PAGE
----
Trump’s threat to jail Clinton has been covered half as much as Clinton’s emails. That’s a disgrace.

A spectacular thing happened during Sunday night’s presidential debate. It didn’t have to do with Bill Clinton. It didn’t have to do with Donald Trump’s tax returns. It came when Trump threatened to throw his political opponent in jail.

Now, I imagine most people heard this. I imagine most people’s eyes widened a bit. But that’s about it. This story — which I believe to be one of the biggest of the entire campaign — has largely blended into the backdrop.

According to Lexis’s media database, major newspapers have mentioned Trump’s threat to jail Clinton 142 times since the debate. In that same time period, Clinton’s emails have been mentioned 404 times.

I’m not interested in debating whether or not the media ought to cover Clinton’s emails. They should. But are those emails more than twice as newsworthy as a candidate for President of the United States threatening to throw his political opponent in jail?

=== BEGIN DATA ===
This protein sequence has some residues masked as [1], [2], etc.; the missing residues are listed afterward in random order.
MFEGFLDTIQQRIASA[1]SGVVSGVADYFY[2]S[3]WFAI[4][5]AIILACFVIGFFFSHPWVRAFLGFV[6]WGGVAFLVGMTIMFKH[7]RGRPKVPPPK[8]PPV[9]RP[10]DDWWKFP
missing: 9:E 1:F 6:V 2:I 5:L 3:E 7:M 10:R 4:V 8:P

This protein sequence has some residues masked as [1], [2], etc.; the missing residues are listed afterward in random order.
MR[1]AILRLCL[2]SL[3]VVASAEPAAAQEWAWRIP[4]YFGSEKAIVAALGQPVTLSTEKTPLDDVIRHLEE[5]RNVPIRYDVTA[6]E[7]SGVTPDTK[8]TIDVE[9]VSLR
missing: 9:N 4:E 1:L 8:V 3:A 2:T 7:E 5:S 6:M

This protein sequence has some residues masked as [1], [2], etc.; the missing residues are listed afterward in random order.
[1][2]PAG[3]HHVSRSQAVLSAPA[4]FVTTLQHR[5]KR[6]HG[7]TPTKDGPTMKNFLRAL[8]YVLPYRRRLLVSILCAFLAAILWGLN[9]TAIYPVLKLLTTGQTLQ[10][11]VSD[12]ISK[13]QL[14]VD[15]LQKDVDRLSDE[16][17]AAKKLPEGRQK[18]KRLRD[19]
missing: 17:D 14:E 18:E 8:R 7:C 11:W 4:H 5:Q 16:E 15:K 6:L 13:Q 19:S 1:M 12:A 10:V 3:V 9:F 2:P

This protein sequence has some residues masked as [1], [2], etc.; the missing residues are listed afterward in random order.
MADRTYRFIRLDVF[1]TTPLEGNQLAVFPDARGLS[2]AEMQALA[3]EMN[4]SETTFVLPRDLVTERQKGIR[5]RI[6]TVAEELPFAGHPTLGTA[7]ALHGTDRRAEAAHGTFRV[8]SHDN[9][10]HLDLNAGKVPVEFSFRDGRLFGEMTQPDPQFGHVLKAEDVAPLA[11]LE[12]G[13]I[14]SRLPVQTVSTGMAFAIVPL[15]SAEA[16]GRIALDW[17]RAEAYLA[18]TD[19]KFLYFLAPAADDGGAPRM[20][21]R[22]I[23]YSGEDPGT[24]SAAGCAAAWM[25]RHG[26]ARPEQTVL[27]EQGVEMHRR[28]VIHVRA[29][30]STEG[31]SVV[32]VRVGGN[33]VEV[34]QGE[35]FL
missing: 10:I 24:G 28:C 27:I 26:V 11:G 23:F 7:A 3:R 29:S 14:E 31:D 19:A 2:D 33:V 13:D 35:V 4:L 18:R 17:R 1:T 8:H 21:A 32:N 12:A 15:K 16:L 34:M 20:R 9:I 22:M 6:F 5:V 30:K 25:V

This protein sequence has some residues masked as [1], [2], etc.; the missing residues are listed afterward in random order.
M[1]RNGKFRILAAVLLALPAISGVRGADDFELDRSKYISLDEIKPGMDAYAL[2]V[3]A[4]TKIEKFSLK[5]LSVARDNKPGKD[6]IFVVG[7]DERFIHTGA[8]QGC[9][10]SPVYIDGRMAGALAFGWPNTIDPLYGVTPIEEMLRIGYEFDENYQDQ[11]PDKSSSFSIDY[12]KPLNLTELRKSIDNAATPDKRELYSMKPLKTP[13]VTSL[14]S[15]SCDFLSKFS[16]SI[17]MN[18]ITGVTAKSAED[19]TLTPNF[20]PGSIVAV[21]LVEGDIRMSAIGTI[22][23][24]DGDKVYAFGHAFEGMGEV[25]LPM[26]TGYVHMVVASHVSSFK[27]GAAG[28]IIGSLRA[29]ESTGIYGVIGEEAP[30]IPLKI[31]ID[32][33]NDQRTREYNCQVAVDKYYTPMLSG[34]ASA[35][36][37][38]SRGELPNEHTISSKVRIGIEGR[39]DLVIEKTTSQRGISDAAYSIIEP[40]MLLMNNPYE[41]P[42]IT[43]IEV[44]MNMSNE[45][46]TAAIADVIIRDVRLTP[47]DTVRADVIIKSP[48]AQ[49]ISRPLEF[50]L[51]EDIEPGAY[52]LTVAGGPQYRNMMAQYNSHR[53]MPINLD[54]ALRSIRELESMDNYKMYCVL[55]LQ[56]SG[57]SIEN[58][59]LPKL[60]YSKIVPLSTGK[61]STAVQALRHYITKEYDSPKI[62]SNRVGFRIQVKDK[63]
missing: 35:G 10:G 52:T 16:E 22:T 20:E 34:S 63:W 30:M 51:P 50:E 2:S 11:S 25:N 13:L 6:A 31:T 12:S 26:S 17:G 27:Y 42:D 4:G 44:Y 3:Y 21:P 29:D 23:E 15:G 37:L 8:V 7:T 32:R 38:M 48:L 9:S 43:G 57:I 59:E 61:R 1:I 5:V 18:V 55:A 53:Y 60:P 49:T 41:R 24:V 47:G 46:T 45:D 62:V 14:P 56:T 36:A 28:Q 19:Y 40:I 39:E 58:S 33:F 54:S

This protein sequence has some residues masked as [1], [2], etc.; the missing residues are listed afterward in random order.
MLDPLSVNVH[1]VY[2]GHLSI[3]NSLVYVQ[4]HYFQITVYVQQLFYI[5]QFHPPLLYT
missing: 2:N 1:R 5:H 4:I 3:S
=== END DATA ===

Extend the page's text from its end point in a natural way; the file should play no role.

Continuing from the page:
Let’s get something straight. American presidents cannot “instruct the attorney general” to do anything. That’s an impeachable offense, according to the legal scholar Laurence Tribe. And as former Attorney General Eric Holder points out, it caused President Nixon’s attorney general to resign.

Using the power of the presidency to target political opponents is what goes on under Hugo Chavez, Hosni Mubarak, Vladimir Putin, or Hitler. It’s what happens in Iran and Turkey, not the United States. Nevertheless, it was just proposed by a man nominated to be our president, in front of tens of millions of people. That’s not just a story bigger than Clinton’s emails. It’s not just a story that merits coverage. It’s a story that deserves to be on the front page of every newspaper in the country. For days.

Trump has long flirted with the theme of breaking down America’s democratic institutions: The normalizaiton of violence. The glorification of Putin. The chants to “lock her up.” This is not evidence that Trump’s latest comment is non-newsworthy; to the contrary, it is a signal that we ought to take it that much more seriously.

The media has committed its share of journalistic malpractice thus far in the campaign. But failing to magnify such a brutal, unprecedented attack on our democratic institutions is by far the new low.